It’s time to give your house the once over for signs of trouble you could do without
POSTAGE by Rob Stamp
You have to admit it’s wonderfully delightful when the weather breaks every spring and you can’t wait to get outside for some fresh air. I hope you are able to venture out to enjoy it and, for those who can, allow me to dampen the mood and advise you to inspect the exterior of your home. Very few homeowners are going to find that they like everything they see. It’s the nature of the beast. You may discover unknown damage or be alerted to maintenance issues that may not mean much now, but could become a real big problem later if left unattended. Consider yourself lucky if you find nothing to attend to.
Here’s a suggested plan for a casual inspection of your house, be it a humble abobe, a fairytale castle in the clouds, or something in between:
- Take a walk around the property to look for areas that suffered winter damage. You can imagine what some of those poor folks in the Northeast are gonna find when they’re done digging out. Common problem areas include the roof, nearby trees and gutters. Prune limbs or branches within 10 feet of the property and ensure gutters are both firmly attached to the house and sloped for draining away from the home. As a rule, keep your gutters clear of debris and free from obstruction. As an exception, smell your fingers after cleaning a gutter and be glad you don’t do that for a living.
- Examine your roof, as best as you safely can. Look for obvious signs of distress, missing or upturned shingles. Many reputable roofing companies provide free inspections. Avoid, if you can, the many disreputable roofing companies that turn up suddenly following major weather events. If captured properly, and maintained at a precise temperature, the sand and grit from your shingles that gets washed through your gutters can be packaged and sold as an arts and crafts supply to most local dollar stores, where everything’s like a dollar.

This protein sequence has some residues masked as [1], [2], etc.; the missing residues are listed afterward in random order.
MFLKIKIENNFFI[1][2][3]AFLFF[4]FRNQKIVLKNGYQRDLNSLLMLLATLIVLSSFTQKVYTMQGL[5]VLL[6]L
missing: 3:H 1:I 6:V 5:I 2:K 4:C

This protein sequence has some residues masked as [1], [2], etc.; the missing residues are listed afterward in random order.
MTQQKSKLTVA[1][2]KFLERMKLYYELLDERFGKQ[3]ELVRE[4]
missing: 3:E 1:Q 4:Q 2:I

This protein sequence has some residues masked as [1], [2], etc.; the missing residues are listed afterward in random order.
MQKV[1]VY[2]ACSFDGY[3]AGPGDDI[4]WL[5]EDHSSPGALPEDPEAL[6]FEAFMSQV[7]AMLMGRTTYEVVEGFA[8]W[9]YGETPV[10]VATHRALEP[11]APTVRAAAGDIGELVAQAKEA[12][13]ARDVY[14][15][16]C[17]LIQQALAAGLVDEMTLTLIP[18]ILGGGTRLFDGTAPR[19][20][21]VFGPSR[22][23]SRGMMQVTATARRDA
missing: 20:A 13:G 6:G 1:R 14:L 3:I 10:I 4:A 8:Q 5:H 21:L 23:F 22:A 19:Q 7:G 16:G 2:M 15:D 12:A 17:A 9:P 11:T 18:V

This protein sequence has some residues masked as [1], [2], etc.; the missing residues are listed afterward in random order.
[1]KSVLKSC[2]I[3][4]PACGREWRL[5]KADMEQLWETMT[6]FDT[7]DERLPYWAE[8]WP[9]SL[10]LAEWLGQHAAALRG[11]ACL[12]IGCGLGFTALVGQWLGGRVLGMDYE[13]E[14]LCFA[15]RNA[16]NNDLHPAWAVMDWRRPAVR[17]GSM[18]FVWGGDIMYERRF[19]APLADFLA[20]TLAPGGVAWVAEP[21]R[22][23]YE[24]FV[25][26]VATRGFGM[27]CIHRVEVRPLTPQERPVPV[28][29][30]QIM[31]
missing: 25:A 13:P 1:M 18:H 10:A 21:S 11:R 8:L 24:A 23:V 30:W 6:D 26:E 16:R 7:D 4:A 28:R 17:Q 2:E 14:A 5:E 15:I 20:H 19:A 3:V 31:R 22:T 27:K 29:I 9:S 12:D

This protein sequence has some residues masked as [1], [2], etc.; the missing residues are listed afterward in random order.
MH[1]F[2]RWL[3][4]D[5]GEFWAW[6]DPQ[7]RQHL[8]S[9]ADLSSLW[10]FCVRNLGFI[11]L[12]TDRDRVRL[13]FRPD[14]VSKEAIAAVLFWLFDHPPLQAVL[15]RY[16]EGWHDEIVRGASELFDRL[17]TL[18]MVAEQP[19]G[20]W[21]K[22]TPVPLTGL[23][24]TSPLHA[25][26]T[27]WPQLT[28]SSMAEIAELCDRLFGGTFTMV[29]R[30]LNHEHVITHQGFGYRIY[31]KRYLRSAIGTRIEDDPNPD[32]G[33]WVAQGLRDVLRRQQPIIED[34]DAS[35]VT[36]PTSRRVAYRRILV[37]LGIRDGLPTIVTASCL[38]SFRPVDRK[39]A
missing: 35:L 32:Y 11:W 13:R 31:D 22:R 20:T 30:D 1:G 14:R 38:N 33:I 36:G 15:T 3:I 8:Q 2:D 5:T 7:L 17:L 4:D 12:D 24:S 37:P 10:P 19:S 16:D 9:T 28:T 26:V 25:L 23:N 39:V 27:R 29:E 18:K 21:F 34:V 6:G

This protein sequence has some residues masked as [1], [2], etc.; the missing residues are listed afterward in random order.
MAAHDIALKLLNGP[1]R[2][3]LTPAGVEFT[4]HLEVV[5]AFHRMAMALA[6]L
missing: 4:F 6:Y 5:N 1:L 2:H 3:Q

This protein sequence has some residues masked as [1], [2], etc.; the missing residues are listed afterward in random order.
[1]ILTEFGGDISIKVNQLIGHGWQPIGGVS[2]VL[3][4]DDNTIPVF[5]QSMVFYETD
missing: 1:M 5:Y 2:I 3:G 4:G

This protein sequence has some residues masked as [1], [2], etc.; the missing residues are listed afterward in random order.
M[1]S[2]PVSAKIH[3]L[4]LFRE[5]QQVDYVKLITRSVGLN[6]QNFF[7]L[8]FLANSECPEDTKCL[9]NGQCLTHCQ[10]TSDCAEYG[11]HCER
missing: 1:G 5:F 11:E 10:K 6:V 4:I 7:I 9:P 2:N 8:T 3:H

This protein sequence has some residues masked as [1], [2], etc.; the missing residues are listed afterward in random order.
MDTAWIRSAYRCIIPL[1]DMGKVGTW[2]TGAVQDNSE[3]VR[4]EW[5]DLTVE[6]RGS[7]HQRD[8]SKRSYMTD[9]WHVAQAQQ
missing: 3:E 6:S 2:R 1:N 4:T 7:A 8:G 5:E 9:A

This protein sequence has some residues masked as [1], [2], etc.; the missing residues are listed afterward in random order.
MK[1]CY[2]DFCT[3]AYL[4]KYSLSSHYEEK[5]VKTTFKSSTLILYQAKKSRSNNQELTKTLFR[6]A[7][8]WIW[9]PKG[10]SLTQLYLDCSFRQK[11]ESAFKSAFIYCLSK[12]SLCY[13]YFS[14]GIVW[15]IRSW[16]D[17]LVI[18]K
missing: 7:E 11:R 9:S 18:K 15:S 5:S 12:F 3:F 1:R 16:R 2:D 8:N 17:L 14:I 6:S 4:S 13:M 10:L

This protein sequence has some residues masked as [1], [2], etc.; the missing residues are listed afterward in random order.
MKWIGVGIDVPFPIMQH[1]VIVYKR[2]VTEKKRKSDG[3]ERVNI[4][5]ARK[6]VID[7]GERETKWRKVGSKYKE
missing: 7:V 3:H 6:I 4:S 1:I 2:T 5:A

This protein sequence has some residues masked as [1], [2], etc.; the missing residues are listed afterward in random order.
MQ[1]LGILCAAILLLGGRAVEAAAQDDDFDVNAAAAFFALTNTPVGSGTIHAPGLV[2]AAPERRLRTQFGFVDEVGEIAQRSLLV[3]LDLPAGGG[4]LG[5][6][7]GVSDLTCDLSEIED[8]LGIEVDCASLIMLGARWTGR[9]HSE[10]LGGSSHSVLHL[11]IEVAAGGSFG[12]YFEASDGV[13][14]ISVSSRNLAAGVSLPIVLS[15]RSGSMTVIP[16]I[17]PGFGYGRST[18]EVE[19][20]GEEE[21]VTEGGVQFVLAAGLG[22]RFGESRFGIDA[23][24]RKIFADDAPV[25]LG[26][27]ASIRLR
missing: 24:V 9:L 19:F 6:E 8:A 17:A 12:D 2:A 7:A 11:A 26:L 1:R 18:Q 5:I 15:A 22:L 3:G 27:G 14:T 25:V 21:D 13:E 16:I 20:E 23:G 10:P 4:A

- Look for the signs of water damage or roof leaks. If you spot water stains on ceilings, trusses, or the underside of a deck or porch, you’ve been randomly selected for water intrusion, and possibly, a leaky roof. Let me be up front and honest, if you please: There are only a few things a homeowners policy doesn’t cover. Water is one of them. Unfortunately, many of us have learned the hard way that water damage is almost never covered. You might pay extra for water backup coverage, but consider yourself SOL if your basement or foundation springs a leak or starts seaping.
- Inspect your sump pump for proper operation and regular draining — and don’t forget to examine the backup power supply, too. I could be way off base here, because I have absolutely no supporting evidence, but it makes sense to me that spring thaw and April showers would make a sump pump work more this season than all the other months combined.
- Check air conditioning systems to ensure drain lines are flowing freely, checking for plumbing leaks and investigating sealant around doors and windows. We’re not that far removed from the A/C running day and night, generating outrageously high electric bills, so you’ll be glad for any tighter seal (which sounds dirty, but isn’t.)
If you’re a homeowner, you know as well as I do that this only scratches at the surface. And this wouldn’t be a proper insurance discussion without mentioning that those surface scratches may not be covered any way. Coverages, terms, conditions and exclusions are found only in the actual policy itself (which is a lot easier to understand than it used to be, but still rather confusing and intimidating to all but the chosen few).